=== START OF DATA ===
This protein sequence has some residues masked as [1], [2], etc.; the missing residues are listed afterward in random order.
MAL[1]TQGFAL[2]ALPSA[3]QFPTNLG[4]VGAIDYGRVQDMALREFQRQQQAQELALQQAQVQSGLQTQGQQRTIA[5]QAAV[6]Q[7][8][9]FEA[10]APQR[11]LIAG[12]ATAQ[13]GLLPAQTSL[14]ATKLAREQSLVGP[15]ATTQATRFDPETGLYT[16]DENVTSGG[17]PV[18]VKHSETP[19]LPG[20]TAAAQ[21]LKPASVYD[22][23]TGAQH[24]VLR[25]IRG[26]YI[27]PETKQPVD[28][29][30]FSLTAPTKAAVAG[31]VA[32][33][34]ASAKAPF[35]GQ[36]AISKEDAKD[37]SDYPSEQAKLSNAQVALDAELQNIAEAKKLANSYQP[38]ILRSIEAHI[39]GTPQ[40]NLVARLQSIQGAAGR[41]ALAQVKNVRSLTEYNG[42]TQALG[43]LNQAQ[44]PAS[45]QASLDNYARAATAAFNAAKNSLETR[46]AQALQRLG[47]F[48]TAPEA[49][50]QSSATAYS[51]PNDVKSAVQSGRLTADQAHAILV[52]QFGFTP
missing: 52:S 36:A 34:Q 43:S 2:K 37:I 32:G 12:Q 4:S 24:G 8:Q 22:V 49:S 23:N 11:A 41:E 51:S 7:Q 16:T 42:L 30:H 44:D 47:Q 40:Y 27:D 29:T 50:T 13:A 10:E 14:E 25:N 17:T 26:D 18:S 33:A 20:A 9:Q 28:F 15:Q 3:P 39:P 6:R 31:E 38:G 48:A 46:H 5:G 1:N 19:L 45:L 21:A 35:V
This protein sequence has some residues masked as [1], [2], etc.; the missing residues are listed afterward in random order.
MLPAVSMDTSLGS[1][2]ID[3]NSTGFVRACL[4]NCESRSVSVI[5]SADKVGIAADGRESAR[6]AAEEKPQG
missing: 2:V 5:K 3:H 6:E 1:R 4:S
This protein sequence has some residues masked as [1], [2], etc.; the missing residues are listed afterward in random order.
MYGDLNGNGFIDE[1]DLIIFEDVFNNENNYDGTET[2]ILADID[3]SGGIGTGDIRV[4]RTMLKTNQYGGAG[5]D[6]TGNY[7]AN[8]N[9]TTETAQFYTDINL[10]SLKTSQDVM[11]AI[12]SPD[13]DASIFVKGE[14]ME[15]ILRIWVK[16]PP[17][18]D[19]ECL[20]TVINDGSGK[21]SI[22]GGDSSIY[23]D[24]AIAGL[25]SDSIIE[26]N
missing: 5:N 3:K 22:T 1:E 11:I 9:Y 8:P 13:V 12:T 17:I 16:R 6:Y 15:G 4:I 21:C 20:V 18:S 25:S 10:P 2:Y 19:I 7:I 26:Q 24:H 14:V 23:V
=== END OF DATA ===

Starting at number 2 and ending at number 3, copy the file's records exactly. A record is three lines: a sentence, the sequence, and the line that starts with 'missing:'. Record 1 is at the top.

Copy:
This protein sequence has some residues masked as [1], [2], etc.; the missing residues are listed afterward in random order.
MLPAVSMDTSLGS[1][2]ID[3]NSTGFVRACL[4]NCESRSVSVI[5]SADKVGIAADGRESAR[6]AAEEKPQG
missing: 2:V 5:K 3:H 6:E 1:R 4:S
This protein sequence has some residues masked as [1], [2], etc.; the missing residues are listed afterward in random order.
MYGDLNGNGFIDE[1]DLIIFEDVFNNENNYDGTET[2]ILADID[3]SGGIGTGDIRV[4]RTMLKTNQYGGAG[5]D[6]TGNY[7]AN[8]N[9]TTETAQFYTDINL[10]SLKTSQDVM[11]AI[12]SPD[13]DASIFVKGE[14]ME[15]ILRIWVK[16]PP[17][18]D[19]ECL[20]TVINDGSGK[21]SI[22]GGDSSIY[23]D[24]AIAGL[25]SDSIIE[26]N
missing: 5:N 3:K 22:T 1:E 11:I 9:Y 8:P 13:V 12:T 17:I 16:R 6:Y 15:G 4:I 21:C 20:V 18:S 25:S 10:P 2:Y 19:I 7:I 26:Q 24:H 14:V 23:V